Nonalcoholic fatty liver disease is strongly associated with hepatic insulin resistance and type 2 diabetes mellitus, but the molecular signals linking hepatic fat accumulation to hepatic insulin resistance are unknown. Three days of high-fat feeding in rats results specifically in hepatic steatosis and hepatic insulin resistance. In this setting, PKCε, but not other isoforms of PKC, is activated. To determine whether PKCε plays a causal role in the pathogenesis of hepatic insulin resistance, we treated rats with an antisense oligonucleotide against PKCε and subjected them to 3 days of high-fat feeding. Knocking down PKCε expression protects rats from fat-induced hepatic insulin resistance and reverses fat-induced defects in hepatic insulin signaling. Furthermore, we show that PKCε associates with the insulin receptor in vivo and impairs insulin receptor kinase activity both in vivo and in vitro. These data support the hypothesis that PKCε plays a critical role in mediating fat-induced hepatic insulin resistance and represents a novel therapeutic target for type 2 diabetes.
PMCID: PMC1797607  PMID: 17318260
17.  Injury enhances TLR2 function and antimicrobial peptide expression through a vitamin D–dependent mechanism 
Journal of Clinical Investigation  2007;117(3):803-811.
An essential element of the innate immune response to injury is the capacity to recognize microbial invasion and stimulate production of antimicrobial peptides. We investigated how this process is controlled in the epidermis. Keratinocytes surrounding a wound increased expression of the genes coding for the microbial pattern recognition receptors CD14 and TLR2, complementing an increase in cathelicidin antimicrobial peptide expression. These genes were induced by 1,25(OH)2 vitamin D3 (1,25D3; its active form), suggesting a role for vitamin D3 in this process. How 1,25D3 could participate in the injury response was explained by findings that the levels of CYP27B1, which converts 25OH vitamin D3 (25D3) to active 1,25D3, were increased in wounds and induced in keratinocytes in response to TGF-β1. Blocking the vitamin D receptor, inhibiting CYP27B1, or limiting 25D3 availability prevented TGF-β1 from inducing cathelicidin, CD14, or TLR2 in human keratinocytes, while CYP27B1-deficient mice failed to increase CD14 expression following wounding. The functional consequence of these observations was confirmed by demonstrating that 1,25D3 enabled keratinocytes to recognize microbial components through TLR2 and respond by cathelicidin production. Thus, we demonstrate what we believe to be a previously unexpected role for vitamin D3 in innate immunity, enabling keratinocytes to recognize and respond to microbes and to protect wounds against infection.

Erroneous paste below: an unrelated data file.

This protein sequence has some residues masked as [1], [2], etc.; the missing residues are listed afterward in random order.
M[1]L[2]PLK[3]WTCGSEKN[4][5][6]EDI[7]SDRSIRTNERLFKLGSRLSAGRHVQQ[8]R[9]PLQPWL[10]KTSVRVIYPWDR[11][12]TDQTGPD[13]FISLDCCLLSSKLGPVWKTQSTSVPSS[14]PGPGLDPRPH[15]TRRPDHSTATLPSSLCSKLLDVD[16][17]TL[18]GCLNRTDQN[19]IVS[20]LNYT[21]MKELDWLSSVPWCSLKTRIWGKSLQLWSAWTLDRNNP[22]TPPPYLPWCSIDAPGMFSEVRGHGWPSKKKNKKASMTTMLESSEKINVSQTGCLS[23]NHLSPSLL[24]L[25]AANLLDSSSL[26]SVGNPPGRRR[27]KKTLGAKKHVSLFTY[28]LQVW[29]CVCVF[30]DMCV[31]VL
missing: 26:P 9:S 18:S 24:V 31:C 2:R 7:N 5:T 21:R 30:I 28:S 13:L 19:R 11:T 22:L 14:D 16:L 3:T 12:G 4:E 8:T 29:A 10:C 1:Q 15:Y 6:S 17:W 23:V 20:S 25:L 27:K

PMCID: PMC1784003  PMID: 17290304
18.  Monocyte subsets differentially employ CCR2, CCR5, and CX3CR1 to accumulate within atherosclerotic plaques 
Journal of Clinical Investigation  2007;117(1):185-194.
Monocytes participate critically in atherosclerosis. There are 2 major subsets expressing different chemokine receptor patterns: CCR2+CX3CR1+Ly-6Chi and CCR2–CX3CR1++Ly-6Clo monocytes. Both C-C motif chemokine receptor 2 (CCR2) and C-X3-C motif chemokine receptor 1 (CX3CR1) are linked to progression of atherosclerotic plaques. Here, we analyzed mouse monocyte subsets in apoE-deficient mice and traced their differentiation and chemokine receptor usage as they accumulated within atherosclerotic plaques. Blood monocyte counts were elevated in apoE–/– mice and skewed toward an increased frequency of CCR2+Ly-6Chi monocytes in apoE–/– mice fed a high-fat diet. CCR2+Ly-6Chi monocytes efficiently accumulated in plaques, whereas CCR2–Ly-6Clo monocytes entered less frequently but were more prone to developing into plaque cells expressing the dendritic cell–associated marker CD11c, indicating that phagocyte heterogeneity in plaques is linked to distinct types of entering monocytes. CCR2– monocytes did not rely on CX3CR1 to enter plaques. Instead, they were partially dependent upon CCR5, which they selectively upregulated in apoE–/– mice. By comparison, CCR2+Ly-6Chi monocytes unexpectedly required CX3CR1 in addition to CCR2 and CCR5 to accumulate within plaques. In many other inflammatory settings, these monocytes utilize CCR2, but not CX3CR1, for trafficking. Thus, antagonizing CX3CR1 may be effective therapeutically in ameliorating CCR2+ monocyte recruitment to plaques without impairing their CCR2-dependent responses to inflammation overall.
PMCID: PMC1716202  PMID: 17200718
19.  Ghrelin modulates the activity and synaptic input organization of midbrain dopamine neurons while promoting appetite 
Journal of Clinical Investigation  2006;116(12):3229-3239.